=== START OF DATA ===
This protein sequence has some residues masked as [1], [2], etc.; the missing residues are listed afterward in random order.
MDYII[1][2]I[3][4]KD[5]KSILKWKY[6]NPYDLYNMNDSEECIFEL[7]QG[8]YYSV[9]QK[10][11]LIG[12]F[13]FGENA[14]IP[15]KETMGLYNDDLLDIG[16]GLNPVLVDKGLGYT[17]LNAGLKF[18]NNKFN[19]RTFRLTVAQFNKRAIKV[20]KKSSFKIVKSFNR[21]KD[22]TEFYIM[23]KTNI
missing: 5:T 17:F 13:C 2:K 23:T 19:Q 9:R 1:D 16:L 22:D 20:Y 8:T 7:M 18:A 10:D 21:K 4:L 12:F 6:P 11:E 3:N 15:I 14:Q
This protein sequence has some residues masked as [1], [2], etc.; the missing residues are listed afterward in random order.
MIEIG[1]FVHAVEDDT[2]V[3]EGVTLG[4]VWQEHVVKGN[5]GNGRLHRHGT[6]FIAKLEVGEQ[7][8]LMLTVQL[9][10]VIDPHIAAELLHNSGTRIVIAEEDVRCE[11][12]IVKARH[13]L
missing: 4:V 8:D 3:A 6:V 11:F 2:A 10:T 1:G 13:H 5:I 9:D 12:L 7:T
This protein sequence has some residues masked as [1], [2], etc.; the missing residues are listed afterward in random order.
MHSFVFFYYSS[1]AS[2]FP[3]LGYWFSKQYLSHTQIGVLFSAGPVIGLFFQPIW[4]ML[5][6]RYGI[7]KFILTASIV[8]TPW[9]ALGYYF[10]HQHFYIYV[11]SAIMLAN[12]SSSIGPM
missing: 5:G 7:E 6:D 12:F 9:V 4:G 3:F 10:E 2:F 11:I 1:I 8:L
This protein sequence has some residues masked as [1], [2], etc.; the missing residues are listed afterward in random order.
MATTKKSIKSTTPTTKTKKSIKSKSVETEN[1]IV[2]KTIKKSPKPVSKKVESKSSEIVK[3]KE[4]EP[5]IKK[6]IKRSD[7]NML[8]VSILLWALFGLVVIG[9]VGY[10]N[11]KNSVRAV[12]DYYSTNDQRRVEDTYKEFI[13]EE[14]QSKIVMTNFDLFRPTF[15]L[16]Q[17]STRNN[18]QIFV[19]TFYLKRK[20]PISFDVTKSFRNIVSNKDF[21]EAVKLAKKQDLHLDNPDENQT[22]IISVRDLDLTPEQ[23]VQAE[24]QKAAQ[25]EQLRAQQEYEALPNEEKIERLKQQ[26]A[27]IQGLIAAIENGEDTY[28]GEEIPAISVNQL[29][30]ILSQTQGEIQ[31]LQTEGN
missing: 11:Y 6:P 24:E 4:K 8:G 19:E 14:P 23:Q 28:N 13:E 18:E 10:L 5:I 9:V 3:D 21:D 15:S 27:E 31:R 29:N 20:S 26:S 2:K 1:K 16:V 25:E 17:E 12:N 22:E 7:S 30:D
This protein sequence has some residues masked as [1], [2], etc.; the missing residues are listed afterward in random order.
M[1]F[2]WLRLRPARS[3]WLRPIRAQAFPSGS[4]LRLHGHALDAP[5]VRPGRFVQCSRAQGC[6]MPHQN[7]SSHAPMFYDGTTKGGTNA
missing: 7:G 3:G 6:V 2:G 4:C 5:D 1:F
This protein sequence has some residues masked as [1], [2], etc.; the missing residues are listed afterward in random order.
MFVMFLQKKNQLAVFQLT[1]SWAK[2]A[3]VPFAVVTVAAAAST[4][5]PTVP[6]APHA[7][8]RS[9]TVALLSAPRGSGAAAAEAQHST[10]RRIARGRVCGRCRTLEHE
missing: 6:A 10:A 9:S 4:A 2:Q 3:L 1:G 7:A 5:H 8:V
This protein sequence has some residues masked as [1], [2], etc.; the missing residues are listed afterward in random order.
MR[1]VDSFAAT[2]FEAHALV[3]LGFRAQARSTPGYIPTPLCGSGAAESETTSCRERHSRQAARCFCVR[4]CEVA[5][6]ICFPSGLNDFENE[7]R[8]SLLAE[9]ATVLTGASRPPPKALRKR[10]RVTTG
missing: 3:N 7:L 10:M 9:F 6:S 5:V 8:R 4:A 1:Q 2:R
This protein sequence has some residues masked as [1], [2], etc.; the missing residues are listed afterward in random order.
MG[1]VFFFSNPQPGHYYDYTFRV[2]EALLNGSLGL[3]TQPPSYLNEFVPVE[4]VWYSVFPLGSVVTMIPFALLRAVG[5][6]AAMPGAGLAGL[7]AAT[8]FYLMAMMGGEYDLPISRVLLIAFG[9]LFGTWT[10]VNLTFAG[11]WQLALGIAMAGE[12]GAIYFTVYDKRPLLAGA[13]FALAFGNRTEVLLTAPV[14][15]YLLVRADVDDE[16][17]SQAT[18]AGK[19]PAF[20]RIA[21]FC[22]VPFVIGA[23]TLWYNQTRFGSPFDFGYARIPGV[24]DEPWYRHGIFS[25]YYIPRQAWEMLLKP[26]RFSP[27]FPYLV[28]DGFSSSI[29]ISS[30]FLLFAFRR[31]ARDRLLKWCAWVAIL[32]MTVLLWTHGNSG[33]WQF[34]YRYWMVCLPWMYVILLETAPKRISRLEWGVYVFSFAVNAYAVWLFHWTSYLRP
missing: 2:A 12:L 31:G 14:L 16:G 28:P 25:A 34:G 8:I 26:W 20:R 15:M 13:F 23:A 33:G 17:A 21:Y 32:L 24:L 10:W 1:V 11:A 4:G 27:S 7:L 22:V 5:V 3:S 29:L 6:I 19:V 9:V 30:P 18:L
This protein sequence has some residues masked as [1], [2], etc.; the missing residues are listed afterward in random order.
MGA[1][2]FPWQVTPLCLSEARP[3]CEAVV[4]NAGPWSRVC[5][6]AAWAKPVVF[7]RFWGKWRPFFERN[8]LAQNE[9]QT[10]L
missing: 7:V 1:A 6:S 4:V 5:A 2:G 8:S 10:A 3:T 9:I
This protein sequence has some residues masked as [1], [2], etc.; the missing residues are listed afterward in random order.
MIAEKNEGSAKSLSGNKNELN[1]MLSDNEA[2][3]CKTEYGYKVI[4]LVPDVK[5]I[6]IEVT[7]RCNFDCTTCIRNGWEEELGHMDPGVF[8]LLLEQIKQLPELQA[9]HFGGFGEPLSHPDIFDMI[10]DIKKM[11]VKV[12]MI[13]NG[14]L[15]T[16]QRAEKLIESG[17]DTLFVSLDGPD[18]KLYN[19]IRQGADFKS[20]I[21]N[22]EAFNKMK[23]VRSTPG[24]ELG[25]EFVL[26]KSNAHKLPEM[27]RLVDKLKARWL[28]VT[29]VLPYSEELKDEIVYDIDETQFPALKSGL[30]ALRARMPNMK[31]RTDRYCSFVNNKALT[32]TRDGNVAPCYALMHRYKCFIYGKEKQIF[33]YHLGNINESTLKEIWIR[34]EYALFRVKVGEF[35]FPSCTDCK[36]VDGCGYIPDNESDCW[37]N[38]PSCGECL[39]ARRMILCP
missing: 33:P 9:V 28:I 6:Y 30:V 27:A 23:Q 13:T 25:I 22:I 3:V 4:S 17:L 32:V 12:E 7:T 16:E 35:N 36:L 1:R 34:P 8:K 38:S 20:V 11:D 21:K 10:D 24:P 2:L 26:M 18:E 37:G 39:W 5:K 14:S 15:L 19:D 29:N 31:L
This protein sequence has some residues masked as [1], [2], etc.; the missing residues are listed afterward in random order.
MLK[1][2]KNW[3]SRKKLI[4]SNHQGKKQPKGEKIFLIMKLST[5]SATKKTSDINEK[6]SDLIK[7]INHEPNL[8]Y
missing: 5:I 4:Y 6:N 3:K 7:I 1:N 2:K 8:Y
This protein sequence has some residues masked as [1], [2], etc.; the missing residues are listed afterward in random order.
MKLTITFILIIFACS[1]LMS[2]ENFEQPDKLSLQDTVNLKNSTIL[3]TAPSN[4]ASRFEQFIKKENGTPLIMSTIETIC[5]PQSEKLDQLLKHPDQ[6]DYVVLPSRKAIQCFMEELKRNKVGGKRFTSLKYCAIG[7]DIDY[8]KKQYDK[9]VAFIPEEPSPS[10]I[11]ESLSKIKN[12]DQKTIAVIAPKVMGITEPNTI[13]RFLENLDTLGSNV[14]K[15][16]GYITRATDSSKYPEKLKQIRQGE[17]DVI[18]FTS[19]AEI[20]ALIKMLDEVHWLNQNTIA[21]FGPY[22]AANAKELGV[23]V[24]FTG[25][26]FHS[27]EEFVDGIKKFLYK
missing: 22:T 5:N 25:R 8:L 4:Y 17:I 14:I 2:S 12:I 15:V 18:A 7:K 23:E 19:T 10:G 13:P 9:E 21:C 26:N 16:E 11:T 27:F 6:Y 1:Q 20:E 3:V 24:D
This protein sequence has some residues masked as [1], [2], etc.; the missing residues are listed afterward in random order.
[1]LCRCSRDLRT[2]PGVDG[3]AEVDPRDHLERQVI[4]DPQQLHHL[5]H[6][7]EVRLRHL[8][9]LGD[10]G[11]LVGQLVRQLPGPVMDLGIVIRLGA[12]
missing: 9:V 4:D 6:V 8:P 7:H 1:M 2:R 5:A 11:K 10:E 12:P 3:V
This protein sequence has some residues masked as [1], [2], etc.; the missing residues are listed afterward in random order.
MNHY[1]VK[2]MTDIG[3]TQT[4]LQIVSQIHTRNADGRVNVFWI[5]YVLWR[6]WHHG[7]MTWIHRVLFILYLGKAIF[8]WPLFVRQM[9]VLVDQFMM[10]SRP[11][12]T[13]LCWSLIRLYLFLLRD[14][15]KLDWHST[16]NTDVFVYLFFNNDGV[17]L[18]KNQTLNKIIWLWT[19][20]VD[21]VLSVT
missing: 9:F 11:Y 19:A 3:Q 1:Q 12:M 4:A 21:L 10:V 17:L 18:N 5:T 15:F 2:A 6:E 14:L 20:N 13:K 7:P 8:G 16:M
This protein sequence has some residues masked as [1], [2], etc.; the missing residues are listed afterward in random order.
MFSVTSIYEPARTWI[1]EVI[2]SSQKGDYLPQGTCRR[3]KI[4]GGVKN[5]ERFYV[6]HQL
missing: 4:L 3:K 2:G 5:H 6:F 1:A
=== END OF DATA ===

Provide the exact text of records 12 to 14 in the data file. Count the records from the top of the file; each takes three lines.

This protein sequence has some residues masked as [1], [2], etc.; the missing residues are listed afterward in random order.
MKLTITFILIIFACS[1]LMS[2]ENFEQPDKLSLQDTVNLKNSTIL[3]TAPSN[4]ASRFEQFIKKENGTPLIMSTIETIC[5]PQSEKLDQLLKHPDQ[6]DYVVLPSRKAIQCFMEELKRNKVGGKRFTSLKYCAIG[7]DIDY[8]KKQYDK[9]VAFIPEEPSPS[10]I[11]ESLSKIKN[12]DQKTIAVIAPKVMGITEPNTI[13]RFLENLDTLGSNV[14]K[15][16]GYITRATDSSKYPEKLKQIRQGE[17]DVI[18]FTS[19]AEI[20]ALIKMLDEVHWLNQNTIA[21]FGPY[22]AANAKELGV[23]V[24]FTG[25][26]FHS[27]EEFVDGIKKFLYK
missing: 22:T 5:N 25:R 8:L 4:Y 17:I 14:I 2:S 12:I 15:V 18:A 7:K 23:E 19:T 10:G 13:P 9:E 21:C 26:N 16:E 11:T 27:F 6:Y 1:Q 20:E 3:V 24:D
This protein sequence has some residues masked as [1], [2], etc.; the missing residues are listed afterward in random order.
[1]LCRCSRDLRT[2]PGVDG[3]AEVDPRDHLERQVI[4]DPQQLHHL[5]H[6][7]EVRLRHL[8][9]LGD[10]G[11]LVGQLVRQLPGPVMDLGIVIRLGA[12]
missing: 9:V 4:D 6:V 8:P 7:H 1:M 2:R 5:A 11:K 10:E 12:P 3:V
This protein sequence has some residues masked as [1], [2], etc.; the missing residues are listed afterward in random order.
MNHY[1]VK[2]MTDIG[3]TQT[4]LQIVSQIHTRNADGRVNVFWI[5]YVLWR[6]WHHG[7]MTWIHRVLFILYLGKAIF[8]WPLFVRQM[9]VLVDQFMM[10]SRP[11][12]T[13]LCWSLIRLYLFLLRD[14][15]KLDWHST[16]NTDVFVYLFFNNDGV[17]L[18]KNQTLNKIIWLWT[19][20]VD[21]VLSVT
missing: 9:F 11:Y 19:A 3:Q 1:Q 12:M 4:A 21:L 10:V 17:L 18:N 5:T 15:F 2:A 6:E 14:L 20:N 13:K 7:P 8:G 16:M